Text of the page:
In early August, SolarEdge’s Lior Handelsman penned a Solar Power World article “Smart Inverters Are Key to Building a Flexible Grid Solution.” Roughly two-thirds of the way through the article came this passage:
“Just as machine learning, partial autonomy and artificial intelligence are becoming a larger part of our everyday lives, so too should they be integrated into energy control platforms. Advanced analytics and machine learning can help plan for more flexibility and increase predictability to enable PV generation and load forecasting. In addition, there are certain types of events that need a fast frequency response and require local autonomy or grid-edge computing. When controlled by platforms with partial autonomy, our grid can become increasingly efficient, flexible and smart.”
Indeed, flexibility—in part through machine learning, AI, automation, etc.—will be increasingly important. But the bigger opportunity goes far beyond predicting PV generation and forecasting load. With smarter demand-side solutions, we’ll see a shift from load forecasting to load flexibility. We’ll be able to go from solar predictability (know what’s coming) to proactive solar consumption (use what’s coming). And in the biggest picture, we’ll go from a legacy perspective of ‘dynamic supply meets forecasted but static demand’ to ‘smarter and flexible demand dictates and uses cleaner, renewable generated supply.’
It’s not merely that a high-renewables grid needs inherent flexibility, but also that such flexibility unlocks new potential that wasn’t possible before. This presents tremendous opportunity, especially in the years ahead as states continue their march toward renewables targets and the grid integrates greater mixes of solar (and wind, batteries, etc.) alongside some legacy coal and many natural gas plants.
There are at least five important reasons why flexibility matters to the solar business:
1. Emissions reductions: From New York to California, the minute-to-minute and hour-to-hour variations in real-time grid emissions is becoming much greater, as states’ electricity generation mixes become a blend of polluting fossil-fueled plants and clean generation solar and other renewables. Armed with a software signal based upon real-time, location-based marginal emissions data—which WattTime calls Automated Emissions Reduction—flexible demand can shift around energy consumption to use more clean energy and avoid more dirty energy. This can slice off a big chunk of marginal emissions.
2. Curtailment: To co-opt a popular, decades-old slogan, “Renewable energy is a terrible thing to waste.” Yet that’s exactly what happens with curtailment, when there’s insufficient grid demand to absorb renewable energy and that clean energy unfortunately gets wasted. A flexible grid—anchored by flexible demand—can shift consumption to moments of surplus solar to put that low-cost clean energy to good use.
3. Cost: A future grid with high-percentage renewables and no flexibility would potentially be a more-expensive grid, despite the ongoing price declines for solar and wind. That’s because without flexibility, grid planners would need to build excess renewable generation, basically accepting renewable energy curtailment at surplus times in order to avoid undersupply at other times. Demand-side flexibility can reduce such a need to overbuild, since demand can be better “pushed around” to align with renewables’ predictable-but-variable generation patterns.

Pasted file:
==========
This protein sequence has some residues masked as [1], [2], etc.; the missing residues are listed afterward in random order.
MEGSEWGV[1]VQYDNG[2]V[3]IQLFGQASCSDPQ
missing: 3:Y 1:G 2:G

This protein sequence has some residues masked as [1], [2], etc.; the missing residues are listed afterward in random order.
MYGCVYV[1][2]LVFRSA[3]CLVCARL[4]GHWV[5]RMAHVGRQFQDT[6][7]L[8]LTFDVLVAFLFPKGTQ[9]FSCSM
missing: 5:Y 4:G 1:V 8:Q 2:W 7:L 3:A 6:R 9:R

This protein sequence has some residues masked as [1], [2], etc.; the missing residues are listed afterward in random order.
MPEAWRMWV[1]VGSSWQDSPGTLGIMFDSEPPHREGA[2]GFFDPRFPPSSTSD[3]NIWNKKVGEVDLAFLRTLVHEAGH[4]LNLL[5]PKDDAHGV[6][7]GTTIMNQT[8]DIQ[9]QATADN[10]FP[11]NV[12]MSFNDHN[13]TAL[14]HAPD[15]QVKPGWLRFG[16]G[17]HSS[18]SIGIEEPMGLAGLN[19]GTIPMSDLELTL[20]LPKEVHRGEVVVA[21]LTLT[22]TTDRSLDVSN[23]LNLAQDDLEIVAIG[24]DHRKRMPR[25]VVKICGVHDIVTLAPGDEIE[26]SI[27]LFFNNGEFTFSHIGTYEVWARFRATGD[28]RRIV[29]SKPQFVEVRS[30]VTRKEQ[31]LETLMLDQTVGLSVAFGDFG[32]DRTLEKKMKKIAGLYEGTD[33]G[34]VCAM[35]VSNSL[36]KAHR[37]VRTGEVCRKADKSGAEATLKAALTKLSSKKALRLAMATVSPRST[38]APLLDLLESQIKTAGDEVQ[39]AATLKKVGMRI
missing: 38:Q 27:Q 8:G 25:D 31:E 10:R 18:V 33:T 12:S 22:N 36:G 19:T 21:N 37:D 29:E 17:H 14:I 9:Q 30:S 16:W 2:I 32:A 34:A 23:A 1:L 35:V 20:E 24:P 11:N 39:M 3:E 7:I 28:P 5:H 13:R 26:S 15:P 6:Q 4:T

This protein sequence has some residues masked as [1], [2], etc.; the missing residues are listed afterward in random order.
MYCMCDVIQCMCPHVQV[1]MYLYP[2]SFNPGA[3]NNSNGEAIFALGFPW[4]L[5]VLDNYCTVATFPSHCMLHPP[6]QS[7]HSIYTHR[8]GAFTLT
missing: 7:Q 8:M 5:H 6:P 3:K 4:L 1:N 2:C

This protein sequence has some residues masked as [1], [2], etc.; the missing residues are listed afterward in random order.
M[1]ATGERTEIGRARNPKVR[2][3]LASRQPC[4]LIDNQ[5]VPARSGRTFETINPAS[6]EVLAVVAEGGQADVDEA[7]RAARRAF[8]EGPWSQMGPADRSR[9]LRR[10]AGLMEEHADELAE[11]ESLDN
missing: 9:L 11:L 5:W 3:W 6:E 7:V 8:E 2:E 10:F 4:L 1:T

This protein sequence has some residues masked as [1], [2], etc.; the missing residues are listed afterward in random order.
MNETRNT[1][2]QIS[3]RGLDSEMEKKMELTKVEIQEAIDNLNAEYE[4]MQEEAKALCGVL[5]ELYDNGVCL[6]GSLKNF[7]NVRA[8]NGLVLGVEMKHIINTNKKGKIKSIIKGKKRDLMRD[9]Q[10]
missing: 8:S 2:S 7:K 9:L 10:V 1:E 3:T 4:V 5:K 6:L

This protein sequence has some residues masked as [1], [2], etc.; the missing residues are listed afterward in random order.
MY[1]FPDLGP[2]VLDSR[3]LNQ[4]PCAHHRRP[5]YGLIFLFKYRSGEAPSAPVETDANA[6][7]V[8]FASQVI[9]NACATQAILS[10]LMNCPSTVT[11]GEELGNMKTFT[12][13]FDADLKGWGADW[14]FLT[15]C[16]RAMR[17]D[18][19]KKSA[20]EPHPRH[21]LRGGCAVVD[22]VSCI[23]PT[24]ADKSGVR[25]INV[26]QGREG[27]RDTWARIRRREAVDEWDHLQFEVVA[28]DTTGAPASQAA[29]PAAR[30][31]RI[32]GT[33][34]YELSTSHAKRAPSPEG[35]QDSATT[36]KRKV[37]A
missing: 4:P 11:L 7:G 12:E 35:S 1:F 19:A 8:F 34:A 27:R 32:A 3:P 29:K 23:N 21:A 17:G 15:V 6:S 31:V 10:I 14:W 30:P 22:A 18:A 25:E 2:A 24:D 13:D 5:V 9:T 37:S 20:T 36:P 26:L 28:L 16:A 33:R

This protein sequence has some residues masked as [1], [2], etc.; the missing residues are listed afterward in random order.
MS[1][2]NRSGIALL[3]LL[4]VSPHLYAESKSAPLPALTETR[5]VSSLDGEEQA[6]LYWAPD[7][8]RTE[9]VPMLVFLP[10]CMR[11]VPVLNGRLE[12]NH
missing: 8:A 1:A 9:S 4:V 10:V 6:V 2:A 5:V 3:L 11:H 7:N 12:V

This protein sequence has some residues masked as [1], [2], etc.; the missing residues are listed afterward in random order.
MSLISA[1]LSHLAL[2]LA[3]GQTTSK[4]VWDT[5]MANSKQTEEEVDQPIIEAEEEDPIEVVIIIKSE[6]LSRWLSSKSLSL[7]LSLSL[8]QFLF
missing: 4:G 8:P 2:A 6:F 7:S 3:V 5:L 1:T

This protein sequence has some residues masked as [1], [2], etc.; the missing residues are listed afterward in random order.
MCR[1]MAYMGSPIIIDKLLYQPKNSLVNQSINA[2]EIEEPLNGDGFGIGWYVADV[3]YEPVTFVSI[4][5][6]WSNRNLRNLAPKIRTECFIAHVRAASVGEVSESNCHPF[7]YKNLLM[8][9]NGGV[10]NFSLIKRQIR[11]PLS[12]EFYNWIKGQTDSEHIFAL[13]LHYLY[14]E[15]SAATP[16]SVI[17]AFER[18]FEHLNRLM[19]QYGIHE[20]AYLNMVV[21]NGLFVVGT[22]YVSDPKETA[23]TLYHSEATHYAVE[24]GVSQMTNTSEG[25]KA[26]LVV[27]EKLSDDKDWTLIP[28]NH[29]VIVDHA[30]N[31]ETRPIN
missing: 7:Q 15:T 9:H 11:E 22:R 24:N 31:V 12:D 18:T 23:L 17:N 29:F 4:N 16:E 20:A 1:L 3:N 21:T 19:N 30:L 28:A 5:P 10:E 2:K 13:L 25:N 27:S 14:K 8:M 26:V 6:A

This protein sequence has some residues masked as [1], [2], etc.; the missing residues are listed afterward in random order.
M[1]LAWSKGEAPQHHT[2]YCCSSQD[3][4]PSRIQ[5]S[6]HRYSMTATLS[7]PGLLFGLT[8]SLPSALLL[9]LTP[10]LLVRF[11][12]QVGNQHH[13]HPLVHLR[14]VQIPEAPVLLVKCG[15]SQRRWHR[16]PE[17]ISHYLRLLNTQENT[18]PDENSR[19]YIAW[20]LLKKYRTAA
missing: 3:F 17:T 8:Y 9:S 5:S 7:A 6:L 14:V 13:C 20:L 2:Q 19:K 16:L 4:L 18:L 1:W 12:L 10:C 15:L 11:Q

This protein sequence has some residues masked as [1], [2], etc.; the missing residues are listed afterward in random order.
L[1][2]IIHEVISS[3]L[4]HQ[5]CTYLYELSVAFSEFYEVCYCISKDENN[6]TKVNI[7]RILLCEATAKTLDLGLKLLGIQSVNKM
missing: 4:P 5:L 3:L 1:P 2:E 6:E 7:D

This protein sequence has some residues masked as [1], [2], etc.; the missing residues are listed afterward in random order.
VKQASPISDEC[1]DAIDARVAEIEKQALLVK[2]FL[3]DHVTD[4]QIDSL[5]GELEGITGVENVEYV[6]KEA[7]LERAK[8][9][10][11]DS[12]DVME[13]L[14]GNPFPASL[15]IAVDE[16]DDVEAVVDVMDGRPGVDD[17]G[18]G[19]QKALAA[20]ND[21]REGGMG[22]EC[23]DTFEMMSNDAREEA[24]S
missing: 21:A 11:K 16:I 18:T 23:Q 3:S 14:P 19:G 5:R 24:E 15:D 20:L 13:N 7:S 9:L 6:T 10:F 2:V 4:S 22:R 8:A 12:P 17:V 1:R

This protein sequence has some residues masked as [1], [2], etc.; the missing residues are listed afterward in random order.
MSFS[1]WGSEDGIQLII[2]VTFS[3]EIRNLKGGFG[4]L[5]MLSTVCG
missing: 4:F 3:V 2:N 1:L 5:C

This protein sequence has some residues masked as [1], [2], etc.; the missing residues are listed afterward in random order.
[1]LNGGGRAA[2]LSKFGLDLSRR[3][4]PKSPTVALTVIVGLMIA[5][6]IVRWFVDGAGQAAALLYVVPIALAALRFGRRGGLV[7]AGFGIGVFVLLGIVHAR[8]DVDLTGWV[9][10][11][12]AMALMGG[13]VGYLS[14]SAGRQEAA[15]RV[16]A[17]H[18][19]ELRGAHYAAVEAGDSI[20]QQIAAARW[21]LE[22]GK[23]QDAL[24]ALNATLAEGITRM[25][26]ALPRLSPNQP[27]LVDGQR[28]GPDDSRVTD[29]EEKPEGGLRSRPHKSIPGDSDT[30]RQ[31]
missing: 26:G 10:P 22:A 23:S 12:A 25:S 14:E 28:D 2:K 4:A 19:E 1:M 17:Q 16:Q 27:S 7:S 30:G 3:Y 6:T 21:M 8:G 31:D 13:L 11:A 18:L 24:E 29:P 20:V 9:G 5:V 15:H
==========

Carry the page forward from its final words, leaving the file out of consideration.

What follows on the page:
4. Solar+storage: There’s a persistent idea that energy storage both provides needed flexibility in a renewables-rich grid and reduces emissions through integration and consumption of more solar-generated electricity. But flexible demand—such as that using a signal like Automated Emissions Reduction—can provide many of the same services as storage but at a fraction of the cost, and storage often increases emissions but doesn’t have to. (In fact, the California PUC recently released its staff recommendation for how to incorporate a real-time GHG signal into energy storage charging and discharging in order to help “get the emissions out.”)
5. Distributed energy resources (DERs): As customers adopt more DERs—from smart thermostats to electric vehicles—those assets can both provide flexibility and tap into flexibility for a dynamic, high-renewables future electricity grid. The idea of rooftop solar customers self-consuming more of the electricity they generate, or of utility-scale solar getting “credit” for its contribution to peak, both take on new meaning when the demand side is informed by better intelligence that tells DERs when it’s better to use or not use grid-based electricity.
A flexible future grid needs better signals to guide that flexibility. One such signal could be WattTime’s Automated Emissions Reduction. We’ve seen its potential, and analyzed its opportunity if adopted as mass scale. The size of the prize is large, and all corners of the solar market have a stake in seeing AER-like software signals succeed as we together champion a reliable, low-cost, clean electricity grid.
So what can the solar industry do about flexibility? For starters, we can move beyond treating solar-generated electricity as the static, passive recipient of needed flexibility for the sake of solar’s grid integration. Instead, we can think of solar paired with intelligent demand-side flexibility as an active capability that enhances solar’s grid value. Next—and as the California PUC has started to do with its energy market—we can open conversations with state regulators and others about what it means to pair solar with a capability like Automated Emissions Reduction. If we succeed in doing that, we potentially open up new value streams that help to usher in solar’s next great evolution.